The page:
Here’s a look at what was happening in the Civil War 150 years ago this week.
As mentioned before, I like to start researching this weekly timeline by finding out what CS General Nathan Bedford Forrest is up to. The man was incredibly active, and he isn’t well covered in the general Civil War timelines.
His military worth was recognized this week by CS General Joseph Johnston, commander of the Army of Tennessee, and Georgia Governor Joseph E. Brown, who, in the face of Sherman’s onslaught, were, according to Wyeth (source 8), pleading with CS President Davis to put Forrest in command of all the Army of Tennessee cavalry. General Joe Wheeler, who was currently held that post, concurred (although Forrest had clashed personally with Wheeler earlier).
Davis didn’t like Johnston and thought Governor Brown “impertinent,” and so Forrest stayed in northern Mississippi, collecting what forces he could to cut Sherman’s supply lines. He did not ride into East Tennessee with 10,000 cavalry – more than sufficient to cut Sherman’s lines as well as to prevent his escape after shortages ended the US advance on Atlanta.
But he might have. How would that have changed history, I wonder.
We won’t hear from Forrest this week, as he is busy in northern Mississippi preparing for the onslaught of the strong Memphis-based Federal force Sherman has aimed at him.
By June 30, according to Jordan and Pryor (source 3), Forrest has Chalmer’s division and the brigades of Rucker and McCulloch at Verona, Mississippi, south-southwest of Tupelo. Buford’s, Bell’s and Lyon’s divisions are at Tupelo. Mabry’s brigade is at Saltillo, north-northwest of Tupelo, and Johnson’s and Patterson’s brigades are either at Corinth, Mississippi, near the Tennessee border or in North Alabama.
At Ripley, Mississippi, west of the Tupelo-Corinth line, 600 men under the command of Colonel S. M. Hyams have just boosted the garrison strength, and General S. D. Lee is on his way from Mobile with some 800-900 infantry.
The combined strength of Confederate forces will be around 8,000 troops.
Forrest and S. D. Lee need every man. Coming at them is the Union Army’s Right Wing-XVI Corps – some 14,000 men under Generals Andrew J. Smith and Joseph A. Mower. The deciding battle isn’t going to happen for a fortnight, but this is a good time to mention why it is taking so long to move men and supplies in northern Mississippi.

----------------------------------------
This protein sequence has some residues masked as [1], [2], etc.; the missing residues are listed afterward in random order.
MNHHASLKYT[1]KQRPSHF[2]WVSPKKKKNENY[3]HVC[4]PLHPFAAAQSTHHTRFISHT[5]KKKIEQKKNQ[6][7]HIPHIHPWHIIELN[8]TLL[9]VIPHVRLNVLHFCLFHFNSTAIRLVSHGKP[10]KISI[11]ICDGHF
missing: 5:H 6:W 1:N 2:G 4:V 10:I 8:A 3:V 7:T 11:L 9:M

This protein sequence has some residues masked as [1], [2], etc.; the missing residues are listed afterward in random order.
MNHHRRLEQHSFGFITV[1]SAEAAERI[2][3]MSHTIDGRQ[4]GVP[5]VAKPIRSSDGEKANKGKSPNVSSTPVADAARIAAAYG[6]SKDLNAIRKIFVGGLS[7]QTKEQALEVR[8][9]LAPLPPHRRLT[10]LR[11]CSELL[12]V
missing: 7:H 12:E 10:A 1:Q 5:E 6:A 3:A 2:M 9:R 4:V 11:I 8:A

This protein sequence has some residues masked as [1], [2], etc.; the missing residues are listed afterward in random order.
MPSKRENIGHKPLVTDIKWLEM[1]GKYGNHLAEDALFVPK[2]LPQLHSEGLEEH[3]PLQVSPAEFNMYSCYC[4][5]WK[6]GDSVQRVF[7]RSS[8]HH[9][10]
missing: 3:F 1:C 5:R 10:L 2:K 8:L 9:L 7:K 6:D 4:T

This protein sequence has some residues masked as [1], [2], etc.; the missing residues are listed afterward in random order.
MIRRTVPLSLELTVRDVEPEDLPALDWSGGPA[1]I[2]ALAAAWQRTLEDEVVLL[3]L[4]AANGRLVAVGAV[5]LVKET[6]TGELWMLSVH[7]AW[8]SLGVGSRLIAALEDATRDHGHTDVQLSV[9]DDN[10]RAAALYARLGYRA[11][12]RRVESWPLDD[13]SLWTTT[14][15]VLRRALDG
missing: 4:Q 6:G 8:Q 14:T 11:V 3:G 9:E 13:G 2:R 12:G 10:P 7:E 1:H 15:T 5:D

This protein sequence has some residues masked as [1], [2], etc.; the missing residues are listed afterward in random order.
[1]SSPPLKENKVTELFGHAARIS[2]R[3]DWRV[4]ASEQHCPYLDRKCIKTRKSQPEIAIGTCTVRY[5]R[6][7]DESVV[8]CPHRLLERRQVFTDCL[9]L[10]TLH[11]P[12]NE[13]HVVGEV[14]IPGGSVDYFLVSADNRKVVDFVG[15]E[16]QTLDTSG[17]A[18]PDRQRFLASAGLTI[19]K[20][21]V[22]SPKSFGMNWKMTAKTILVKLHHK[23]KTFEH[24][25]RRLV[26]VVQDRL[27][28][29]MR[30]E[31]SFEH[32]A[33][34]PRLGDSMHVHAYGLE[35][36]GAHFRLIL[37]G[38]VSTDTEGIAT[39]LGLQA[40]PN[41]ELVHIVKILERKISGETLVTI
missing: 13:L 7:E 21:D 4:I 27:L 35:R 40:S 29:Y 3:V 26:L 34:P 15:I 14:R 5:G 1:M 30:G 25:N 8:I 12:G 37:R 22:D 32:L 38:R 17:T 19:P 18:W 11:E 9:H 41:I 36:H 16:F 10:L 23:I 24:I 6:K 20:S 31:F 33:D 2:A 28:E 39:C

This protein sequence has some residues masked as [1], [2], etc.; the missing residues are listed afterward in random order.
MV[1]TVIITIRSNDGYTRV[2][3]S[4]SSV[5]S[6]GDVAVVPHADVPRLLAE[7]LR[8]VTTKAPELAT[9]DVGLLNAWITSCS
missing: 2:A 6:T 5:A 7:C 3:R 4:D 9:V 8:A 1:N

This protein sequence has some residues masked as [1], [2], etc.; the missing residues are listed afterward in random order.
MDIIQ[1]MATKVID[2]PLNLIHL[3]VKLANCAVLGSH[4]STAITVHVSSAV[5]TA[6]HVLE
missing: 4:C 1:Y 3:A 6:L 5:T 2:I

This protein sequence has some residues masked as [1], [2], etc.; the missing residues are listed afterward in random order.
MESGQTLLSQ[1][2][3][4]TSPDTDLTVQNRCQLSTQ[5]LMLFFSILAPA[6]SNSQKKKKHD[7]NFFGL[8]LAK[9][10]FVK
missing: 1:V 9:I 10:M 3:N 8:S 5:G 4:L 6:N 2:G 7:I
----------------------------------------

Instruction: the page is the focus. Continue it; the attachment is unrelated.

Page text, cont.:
The same heavy rains that delayed Sherman in Georgia have flooded Mississippi streams and turned roads to mud. The weather has cleared, but now the full heat of summer in the Deep South comes to bear – you have to have felt that heat to really understand what these soldiers, southern as well as northern, are experiencing.
Both sides have to carry on, though. There is too much at stake for either of them to give in to weariness and despair.
Another prominent general we won’t hear much from is General Grant. He’s knee-deep in a squabble his generals are having their fellow general Benjamin Butler this week (6), and the only important thing I can find regarding the Siege of Petersburg is that the sappers are still digging the mine under part of the Confederate fortifications.
Besides, Grant has more important things to think about this week – a Confederate raid on Washington!
Meanwhile, in Washington, influential people had more than CS General Jubal Early on their minds. The word “reconstruction” for the post-war period was heard in Washington this week for the very first time. And, with the Union army well on its way to gaining the 180,000 black soldiers it would have by April 1865, US President Abraham Lincoln finally withdrew his support for sending African Americans to overseas colonies.
Military events: Virginia operations, Wilson-Kautz raid: Kautz makes it back to Federal lines. (25)
Other: President Lincoln signs the Yosemite Grant Act.
Military Events: Georgia operations, Atlanta campaign: General Sherman reports to General Halleck (15, link added):
General Schofield is now south of Olley’s Creek, and on the head of Nickajack. I have been hurrying down provisions and forage, and tomorrow night propose to move McPherson from the left to the extreme right, back of General Thomas. This will bring my right within three miles of the Chattahoochee River, and about five miles from the railroad. By this movement I think I can force Johnston to move his whole army down from Kenesaw to defend his railroad and the Chattahoochee, when I will (by the left flank) reach the railroad below Marietta; but in this I must cut loose from the railroad with ten days’ supplies in wagons. Johnston may come out of his intrenchments [sic] to attack Thomas, which is exactly what I want, for General Thomas is well intrenched on a line parallel with the enemy south of Kenesaw. I think that Allatoona and the line of the Etowah are strong enough for me to venture on this move. The movement is substantially down the Sandtown road straight for Atlanta.
Virginia operations, Wilson-Kautz raid: Wilson makes it back to Federal lines. (25)
Other: President Lincoln abandons plans to colonize the Isthmus of Chiriqui in Central America with African Americans. (4)
Military Events: Georgia operations, Atlanta campaign: Confederates withdraw from the fortified entrenchments on Kenesaw Mountain, retreating to a previously established line south of Marietta, along the west bank of the Chattahoochie River and Nickajack Creek. Richmond newspaper christen General Johnston “Retreating Joe.” (5, 12)
Military Events: Georgia operations, Atlanta campaign: Federal troops push past Kenesaw Mountain and pass through Marietta. General Johnston’s Army of Tennessee slows them down with skirmishes at Big Shanty, Sweetwater Bridge, Kingston and Ruff’s Mills. There are minor actions at Vining’s Station and along Nickajack Creek. (12)
Per General Sherman (15):